Up to 15K Americans Are Still in Afghanistan, and It's a Big Mess

It's not clear what will happen to those outside Kabul
By Evann Gastaldo,  Newser Staff
Posted Aug 18, 2021 1:55 AM CDT
Updated Aug 18, 2021 6:50 AM CDT
It's Not Clear What Will Happen to Americans Stuck Outside Kabul
Hundreds of people run alongside a U.S. Air Force C-17 transport plane as it moves down a runway of the international airport, in Kabul, Afghanistan, Monday, Aug.16. 2021.   (Verified UGC via AP)

Americans are being evacuated from Afghanistan amid the Taliban's takeover of the country, but as many as 15,000 still remain there, according to administration sources who spoke to NBC News and the Washington Post. About 1,100 had been evacuated as of Tuesday night, but "now that we have established the flow, we expect those numbers to escalate," the White House said in a statement. By Wednesday, as many as 9,000 people could be evacuated per day, per a Pentagon briefing. The Taliban has promised safe passage for civilians heading to the Kabul airport, and national security adviser Jake Sullivan says the US plans "to hold them to that commitment." More:

  • About that promise: Congressional sources tell the Hill "desperate" US citizens and Afghans have contacted them, saying they're not able to get to the airport even though the Taliban said safe passage would be allowed. Some say they've been threatened with violence by the Taliban. Others say they made it to the airport only to be turned away by overwhelmed guards.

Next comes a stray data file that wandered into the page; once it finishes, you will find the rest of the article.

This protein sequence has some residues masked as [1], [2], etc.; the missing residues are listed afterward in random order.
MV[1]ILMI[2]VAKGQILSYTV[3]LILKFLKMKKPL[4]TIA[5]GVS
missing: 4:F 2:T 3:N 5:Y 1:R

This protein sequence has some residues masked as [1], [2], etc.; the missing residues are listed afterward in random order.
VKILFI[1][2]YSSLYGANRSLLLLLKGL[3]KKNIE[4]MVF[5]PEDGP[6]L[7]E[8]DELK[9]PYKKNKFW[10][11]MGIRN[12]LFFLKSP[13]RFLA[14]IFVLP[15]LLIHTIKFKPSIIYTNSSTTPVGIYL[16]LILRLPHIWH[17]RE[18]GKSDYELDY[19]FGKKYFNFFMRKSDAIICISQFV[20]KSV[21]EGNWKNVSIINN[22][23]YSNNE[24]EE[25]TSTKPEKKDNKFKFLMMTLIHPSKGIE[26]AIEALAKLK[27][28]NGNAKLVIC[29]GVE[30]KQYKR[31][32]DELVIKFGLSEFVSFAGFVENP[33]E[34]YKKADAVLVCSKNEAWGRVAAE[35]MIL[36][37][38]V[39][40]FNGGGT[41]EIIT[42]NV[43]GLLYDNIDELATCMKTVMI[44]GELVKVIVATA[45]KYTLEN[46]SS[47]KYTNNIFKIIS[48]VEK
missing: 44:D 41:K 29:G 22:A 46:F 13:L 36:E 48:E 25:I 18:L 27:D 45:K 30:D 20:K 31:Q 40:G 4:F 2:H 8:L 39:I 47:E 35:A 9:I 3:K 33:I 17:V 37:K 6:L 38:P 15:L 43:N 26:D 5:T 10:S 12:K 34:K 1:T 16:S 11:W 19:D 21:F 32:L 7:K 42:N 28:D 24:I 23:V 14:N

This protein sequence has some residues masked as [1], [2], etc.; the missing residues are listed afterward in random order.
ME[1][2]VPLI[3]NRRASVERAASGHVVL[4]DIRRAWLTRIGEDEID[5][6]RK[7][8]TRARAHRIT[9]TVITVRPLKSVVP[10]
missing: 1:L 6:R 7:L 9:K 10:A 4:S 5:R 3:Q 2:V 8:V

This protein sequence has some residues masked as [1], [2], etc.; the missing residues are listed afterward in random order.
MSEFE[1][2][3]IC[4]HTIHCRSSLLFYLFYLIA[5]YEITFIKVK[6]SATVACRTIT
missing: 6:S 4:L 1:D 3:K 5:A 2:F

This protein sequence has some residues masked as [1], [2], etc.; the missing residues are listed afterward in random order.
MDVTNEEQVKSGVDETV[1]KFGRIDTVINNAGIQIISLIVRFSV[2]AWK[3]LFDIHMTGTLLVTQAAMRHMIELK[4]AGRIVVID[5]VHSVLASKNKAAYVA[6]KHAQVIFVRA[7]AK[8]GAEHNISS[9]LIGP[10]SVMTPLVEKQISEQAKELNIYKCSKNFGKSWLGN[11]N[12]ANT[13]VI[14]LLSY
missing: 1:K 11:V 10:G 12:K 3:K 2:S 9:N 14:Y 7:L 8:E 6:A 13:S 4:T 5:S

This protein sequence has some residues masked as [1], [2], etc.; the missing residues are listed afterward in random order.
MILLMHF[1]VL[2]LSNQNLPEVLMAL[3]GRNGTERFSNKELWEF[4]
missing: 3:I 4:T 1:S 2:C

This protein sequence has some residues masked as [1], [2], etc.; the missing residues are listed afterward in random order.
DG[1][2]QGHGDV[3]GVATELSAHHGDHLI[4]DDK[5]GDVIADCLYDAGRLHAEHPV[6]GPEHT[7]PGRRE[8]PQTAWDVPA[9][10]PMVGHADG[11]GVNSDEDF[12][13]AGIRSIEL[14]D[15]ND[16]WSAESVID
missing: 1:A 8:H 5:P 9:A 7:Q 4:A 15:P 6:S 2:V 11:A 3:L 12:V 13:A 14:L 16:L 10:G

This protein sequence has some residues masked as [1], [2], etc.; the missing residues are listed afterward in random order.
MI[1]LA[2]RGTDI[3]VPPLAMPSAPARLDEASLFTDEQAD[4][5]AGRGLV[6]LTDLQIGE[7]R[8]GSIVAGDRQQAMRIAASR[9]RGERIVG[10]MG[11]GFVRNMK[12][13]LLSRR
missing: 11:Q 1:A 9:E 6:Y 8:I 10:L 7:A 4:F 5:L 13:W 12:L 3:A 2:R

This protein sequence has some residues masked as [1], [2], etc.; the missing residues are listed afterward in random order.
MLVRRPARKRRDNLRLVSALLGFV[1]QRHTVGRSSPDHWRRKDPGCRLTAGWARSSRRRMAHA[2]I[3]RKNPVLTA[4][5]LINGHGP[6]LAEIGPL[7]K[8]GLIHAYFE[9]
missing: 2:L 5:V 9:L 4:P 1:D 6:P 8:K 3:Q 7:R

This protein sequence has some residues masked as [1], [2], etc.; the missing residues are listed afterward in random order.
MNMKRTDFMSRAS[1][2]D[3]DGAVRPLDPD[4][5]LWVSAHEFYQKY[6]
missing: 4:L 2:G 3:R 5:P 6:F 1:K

• Another snag: Sources say there is not yet a plan to evacuate US citizens who are outside Kabul, because there is no way for them to get through Taliban checkpoints. It's not clear how many are outside the capital city.
  • Opinion: An editorial at the Wall Street Journal notes that while it's good news the US military has control of the Kabul airport, with several thousand troops stationed there, the bad news is that the Biden administration may decide to "withdraw US troops too soon once again, leaving tens of thousands to the tender mercies of the Taliban." Biden has pledged to have all troops out of Afghanistan by Aug. 31, but "leaving Afghan translators and others behind would be a betrayal of the US commitment," the editorial board writes. About 50,000 Afghans who qualify for a Special Immigrant Visa because they helped the US are spread out in the country, not necessarily in Kabul.

  • About that deadline: Asked whether she could guarantee US citizens and SIV applicants who remained in Afghanistan after Aug. 31 would be evacuated, White House Press Secretary Jen Psaki declined to offer a guarantee Tuesday. "Our focus right now is on doing the work at hand and on the task at hand," she said. Fox News notes many conservative commentators were outraged at that stance. Others in the administration have similarly deferred questions about whether the final withdrawal deadline can be extended, though Sullivan clarified Tuesday that all Americans will be evacuated.
  • It's not just conservatives: The Biden administration is being increasingly criticized for not preparing more adequately for this scenario, the Hill notes.
  • Trouble for Afghans trying to get out: The American personnel charged with destroying all sensitive documents at the US Embassy destroyed passports belonging to some Afghans, CNN reports. It's not clear why—possibly because they thought the passport holders would be targeted by the Taliban otherwise—but that will complicate those Afghans' efforts to leave the country.
  • Personal stories: Fox News has the story of a Colorado family that was visiting family when the Taliban took control of the country, and is now stranded. CNN has the stories of Afghans who helped the US but are now in hiding, with their visa applications stuck in limbo.
(More Afghanistan stories.)

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